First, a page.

Thursday, January 21, 2016
Summer Could Have Lasted Forever: The Sound Of Syracuse
Summer could have lasted forever.
In 1979, the Syracuse summer was electric with promise. I was 19, a shy, misfit teen from the Northern suburbs, home from college until the fall, and having the time of my life. I was in love, and falling ever more deeply in love with a girl I'd met at school the previous October. A downstate girl, she had decided to remain upstate for the summer, and she took an apartment in Brockport, a mere two-hour bus ride from Syracuse. We saw each other every weekend. I had a full-time summer job, which put a little cash in my pocket. So there was love, there was money to spend, and there was a giddy sense of freedom.
And there was music. Oh my God, was there ever music!
Syracuse has always had a rich local music scene. When I was growing up, you could always hear local music on the radio, right alongside your Bee Gees and Badfinger: Elf, The Stompin' Suede Greasers, The Dean Brothers, and more, all played on WOLF-AM and WNDR-AM with the same irresistible fervor of a big national hit, because they were great records, meant to be played on the radio. The club scene thrived. As I came of age in the late '70s, the Central New York music scene exploded with the arrival of punk and new wave, led by my favorite band, The Flashcubes. The Flashcubes opened the doors for many more great bands to follow, from The Ohms and The Pop Tarts and The Dead Ducks Band and The Tearjerkers, to later acts like Porcelain Forehead and The Trend. There were so many terrific Syracuse bands playing all over the place, one couldn't even keep up with them. It was enormous fun trying.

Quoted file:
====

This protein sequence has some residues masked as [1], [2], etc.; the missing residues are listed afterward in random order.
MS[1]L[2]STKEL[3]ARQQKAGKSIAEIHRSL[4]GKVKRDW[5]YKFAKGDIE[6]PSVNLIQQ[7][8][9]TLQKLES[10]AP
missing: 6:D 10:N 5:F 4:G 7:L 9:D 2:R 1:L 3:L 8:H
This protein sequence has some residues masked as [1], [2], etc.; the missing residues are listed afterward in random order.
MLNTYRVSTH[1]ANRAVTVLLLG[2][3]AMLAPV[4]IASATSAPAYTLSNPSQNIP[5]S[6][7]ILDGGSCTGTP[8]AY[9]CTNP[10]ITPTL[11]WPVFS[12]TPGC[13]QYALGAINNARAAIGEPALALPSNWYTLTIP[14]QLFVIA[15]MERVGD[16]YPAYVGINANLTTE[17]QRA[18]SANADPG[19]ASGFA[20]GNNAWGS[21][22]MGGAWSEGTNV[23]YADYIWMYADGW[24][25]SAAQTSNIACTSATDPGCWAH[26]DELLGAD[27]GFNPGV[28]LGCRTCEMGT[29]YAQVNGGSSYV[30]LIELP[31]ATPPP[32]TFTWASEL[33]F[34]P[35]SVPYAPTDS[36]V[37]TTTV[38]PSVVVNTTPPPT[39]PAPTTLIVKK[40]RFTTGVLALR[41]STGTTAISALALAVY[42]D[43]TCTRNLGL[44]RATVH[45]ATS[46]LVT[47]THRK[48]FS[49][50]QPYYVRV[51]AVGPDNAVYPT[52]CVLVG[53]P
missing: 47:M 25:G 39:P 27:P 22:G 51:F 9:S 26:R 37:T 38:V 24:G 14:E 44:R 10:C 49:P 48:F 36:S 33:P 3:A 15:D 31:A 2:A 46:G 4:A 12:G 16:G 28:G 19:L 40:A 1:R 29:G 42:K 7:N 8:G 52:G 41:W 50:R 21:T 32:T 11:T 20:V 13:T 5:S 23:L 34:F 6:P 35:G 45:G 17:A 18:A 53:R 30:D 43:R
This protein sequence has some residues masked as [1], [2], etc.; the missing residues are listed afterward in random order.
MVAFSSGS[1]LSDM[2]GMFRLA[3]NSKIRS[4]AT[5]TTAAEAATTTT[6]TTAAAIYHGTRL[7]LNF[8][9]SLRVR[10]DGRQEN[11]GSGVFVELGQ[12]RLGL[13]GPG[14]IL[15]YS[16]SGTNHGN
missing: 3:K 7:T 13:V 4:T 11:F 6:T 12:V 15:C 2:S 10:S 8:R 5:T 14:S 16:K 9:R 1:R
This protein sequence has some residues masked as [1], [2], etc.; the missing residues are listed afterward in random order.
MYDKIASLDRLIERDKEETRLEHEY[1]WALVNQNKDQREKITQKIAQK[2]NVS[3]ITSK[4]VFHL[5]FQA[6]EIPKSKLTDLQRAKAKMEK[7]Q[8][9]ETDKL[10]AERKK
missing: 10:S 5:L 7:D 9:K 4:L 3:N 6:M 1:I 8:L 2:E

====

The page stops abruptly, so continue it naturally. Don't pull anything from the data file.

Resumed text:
I love Syracuse, and I love the music in Syracuse. Beyond our college hoops team and our ability to deal with the random intrusion of winter (a season when, local legend has it, it just might snow a little bit sometimes), Central New Yorkers can take rightful pride in our music and our musicians, a diverse and incredible scene that has produced diverse, incredible, WONDERFUL music for decades. That continues today.
Even nostalgia can't erase the bad times. By the end of that same summer of 1979, my favorite band had split, and one of my best friends was dead by his own hand. I thought the world would just crush me at that point. Yet I still look back on that summer as the best I ever had. See, there will always be heartbreak; there will always be tears and sadness, and there will always be an abyss that taunts us. But there will also be love, and there will also be music. I'll put Syracuse music amongst the best you'll hear anywhere.
In Syracuse, the summers are not built to last. But we still play music, all year long, in snow or shine. And that girl I loved when I was 19? I love her still. We have now been married for over 30 years. The best parts of summer can last forever. Even in Syracuse.